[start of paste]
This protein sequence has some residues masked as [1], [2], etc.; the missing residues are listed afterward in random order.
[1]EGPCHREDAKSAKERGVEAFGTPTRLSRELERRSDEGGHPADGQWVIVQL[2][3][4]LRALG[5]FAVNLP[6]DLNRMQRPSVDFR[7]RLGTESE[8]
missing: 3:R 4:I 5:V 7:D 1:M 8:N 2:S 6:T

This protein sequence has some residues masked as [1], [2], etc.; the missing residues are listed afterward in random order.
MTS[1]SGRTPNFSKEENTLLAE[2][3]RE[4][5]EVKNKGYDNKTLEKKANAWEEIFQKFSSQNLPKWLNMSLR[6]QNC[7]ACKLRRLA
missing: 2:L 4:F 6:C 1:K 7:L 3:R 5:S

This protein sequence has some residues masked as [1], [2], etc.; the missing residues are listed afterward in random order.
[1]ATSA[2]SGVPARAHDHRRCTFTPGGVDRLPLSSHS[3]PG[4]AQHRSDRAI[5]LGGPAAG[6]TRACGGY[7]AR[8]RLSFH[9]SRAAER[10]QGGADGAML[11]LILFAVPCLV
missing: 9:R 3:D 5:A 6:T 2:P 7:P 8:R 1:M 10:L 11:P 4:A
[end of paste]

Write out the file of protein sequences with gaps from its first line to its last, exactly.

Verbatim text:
This protein sequence has some residues masked as [1], [2], etc.; the missing residues are listed afterward in random order.
[1]EGPCHREDAKSAKERGVEAFGTPTRLSRELERRSDEGGHPADGQWVIVQL[2][3][4]LRALG[5]FAVNLP[6]DLNRMQRPSVDFR[7]RLGTESE[8]
missing: 3:R 4:I 5:V 7:D 1:M 8:N 2:S 6:T

This protein sequence has some residues masked as [1], [2], etc.; the missing residues are listed afterward in random order.
MTS[1]SGRTPNFSKEENTLLAE[2][3]RE[4][5]EVKNKGYDNKTLEKKANAWEEIFQKFSSQNLPKWLNMSLR[6]QNC[7]ACKLRRLA
missing: 2:L 4:F 6:C 1:K 7:L 3:R 5:S

This protein sequence has some residues masked as [1], [2], etc.; the missing residues are listed afterward in random order.
[1]ATSA[2]SGVPARAHDHRRCTFTPGGVDRLPLSSHS[3]PG[4]AQHRSDRAI[5]LGGPAAG[6]TRACGGY[7]AR[8]RLSFH[9]SRAAER[10]QGGADGAML[11]LILFAVPCLV
missing: 9:R 3:D 5:A 6:T 2:P 7:P 8:R 1:M 10:L 11:P 4:A